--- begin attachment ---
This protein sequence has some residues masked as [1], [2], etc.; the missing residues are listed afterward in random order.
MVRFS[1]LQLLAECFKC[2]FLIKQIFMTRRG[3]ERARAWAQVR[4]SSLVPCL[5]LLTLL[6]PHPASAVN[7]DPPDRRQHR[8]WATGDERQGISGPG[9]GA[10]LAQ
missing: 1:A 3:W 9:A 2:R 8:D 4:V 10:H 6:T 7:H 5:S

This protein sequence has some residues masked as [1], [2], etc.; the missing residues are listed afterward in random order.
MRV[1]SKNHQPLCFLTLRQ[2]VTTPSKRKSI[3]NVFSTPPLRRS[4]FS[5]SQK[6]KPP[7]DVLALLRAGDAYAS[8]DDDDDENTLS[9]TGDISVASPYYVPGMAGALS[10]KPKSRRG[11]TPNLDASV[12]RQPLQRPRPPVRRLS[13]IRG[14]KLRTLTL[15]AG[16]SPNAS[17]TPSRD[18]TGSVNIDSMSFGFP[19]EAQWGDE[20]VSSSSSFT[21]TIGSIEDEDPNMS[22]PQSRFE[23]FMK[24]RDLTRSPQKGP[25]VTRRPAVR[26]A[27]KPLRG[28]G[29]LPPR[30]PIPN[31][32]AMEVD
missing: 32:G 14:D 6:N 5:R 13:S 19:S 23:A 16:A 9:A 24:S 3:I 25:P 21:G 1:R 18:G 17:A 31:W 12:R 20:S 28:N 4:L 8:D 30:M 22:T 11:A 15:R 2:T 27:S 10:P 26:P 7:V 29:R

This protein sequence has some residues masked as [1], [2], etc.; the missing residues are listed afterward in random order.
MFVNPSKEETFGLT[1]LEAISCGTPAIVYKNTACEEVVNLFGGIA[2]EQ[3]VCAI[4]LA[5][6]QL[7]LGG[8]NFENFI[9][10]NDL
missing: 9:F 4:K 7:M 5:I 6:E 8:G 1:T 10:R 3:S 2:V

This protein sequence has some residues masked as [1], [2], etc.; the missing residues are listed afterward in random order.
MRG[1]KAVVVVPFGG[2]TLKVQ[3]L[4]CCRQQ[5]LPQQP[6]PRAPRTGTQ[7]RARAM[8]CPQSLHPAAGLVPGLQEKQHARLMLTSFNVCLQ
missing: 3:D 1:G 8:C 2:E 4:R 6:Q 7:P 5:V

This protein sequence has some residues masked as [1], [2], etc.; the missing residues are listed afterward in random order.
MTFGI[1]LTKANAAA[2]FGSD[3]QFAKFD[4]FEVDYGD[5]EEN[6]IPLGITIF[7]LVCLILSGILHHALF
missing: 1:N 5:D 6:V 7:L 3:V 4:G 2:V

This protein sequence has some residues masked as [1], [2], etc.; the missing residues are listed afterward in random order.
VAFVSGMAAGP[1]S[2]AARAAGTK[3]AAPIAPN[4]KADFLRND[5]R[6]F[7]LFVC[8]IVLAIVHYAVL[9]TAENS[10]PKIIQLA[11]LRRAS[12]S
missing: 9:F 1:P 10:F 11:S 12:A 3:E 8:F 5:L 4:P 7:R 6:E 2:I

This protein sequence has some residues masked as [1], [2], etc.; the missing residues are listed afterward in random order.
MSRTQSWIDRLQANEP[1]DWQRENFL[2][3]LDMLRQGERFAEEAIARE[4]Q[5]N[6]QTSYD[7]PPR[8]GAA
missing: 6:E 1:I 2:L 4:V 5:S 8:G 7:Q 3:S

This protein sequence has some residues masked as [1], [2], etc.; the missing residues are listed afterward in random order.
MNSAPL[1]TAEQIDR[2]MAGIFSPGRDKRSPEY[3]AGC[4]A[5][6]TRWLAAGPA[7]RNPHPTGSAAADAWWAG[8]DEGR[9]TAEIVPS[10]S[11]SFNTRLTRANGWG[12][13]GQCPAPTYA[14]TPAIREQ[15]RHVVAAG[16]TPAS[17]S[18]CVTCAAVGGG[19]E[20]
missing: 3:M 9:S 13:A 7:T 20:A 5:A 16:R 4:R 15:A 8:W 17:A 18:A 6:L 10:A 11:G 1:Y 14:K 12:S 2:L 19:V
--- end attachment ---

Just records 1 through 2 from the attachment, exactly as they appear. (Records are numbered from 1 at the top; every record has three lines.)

This protein sequence has some residues masked as [1], [2], etc.; the missing residues are listed afterward in random order.
MVRFS[1]LQLLAECFKC[2]FLIKQIFMTRRG[3]ERARAWAQVR[4]SSLVPCL[5]LLTLL[6]PHPASAVN[7]DPPDRRQHR[8]WATGDERQGISGPG[9]GA[10]LAQ
missing: 1:A 3:W 9:A 2:R 8:D 4:V 10:H 6:T 7:H 5:S

This protein sequence has some residues masked as [1], [2], etc.; the missing residues are listed afterward in random order.
MRV[1]SKNHQPLCFLTLRQ[2]VTTPSKRKSI[3]NVFSTPPLRRS[4]FS[5]SQK[6]KPP[7]DVLALLRAGDAYAS[8]DDDDDENTLS[9]TGDISVASPYYVPGMAGALS[10]KPKSRRG[11]TPNLDASV[12]RQPLQRPRPPVRRLS[13]IRG[14]KLRTLTL[15]AG[16]SPNAS[17]TPSRD[18]TGSVNIDSMSFGFP[19]EAQWGDE[20]VSSSSSFT[21]TIGSIEDEDPNMS[22]PQSRFE[23]FMK[24]RDLTRSPQKGP[25]VTRRPAVR[26]A[27]KPLRG[28]G[29]LPPR[30]PIPN[31][32]AMEVD
missing: 32:G 14:D 6:N 5:R 13:S 19:S 23:A 16:A 9:A 24:S 3:I 25:P 21:G 1:R 18:G 17:A 31:W 12:R 20:S 28:N 4:L 8:D 30:M 22:T 11:A 15:R 2:T 27:S 10:P 26:P 7:V 29:R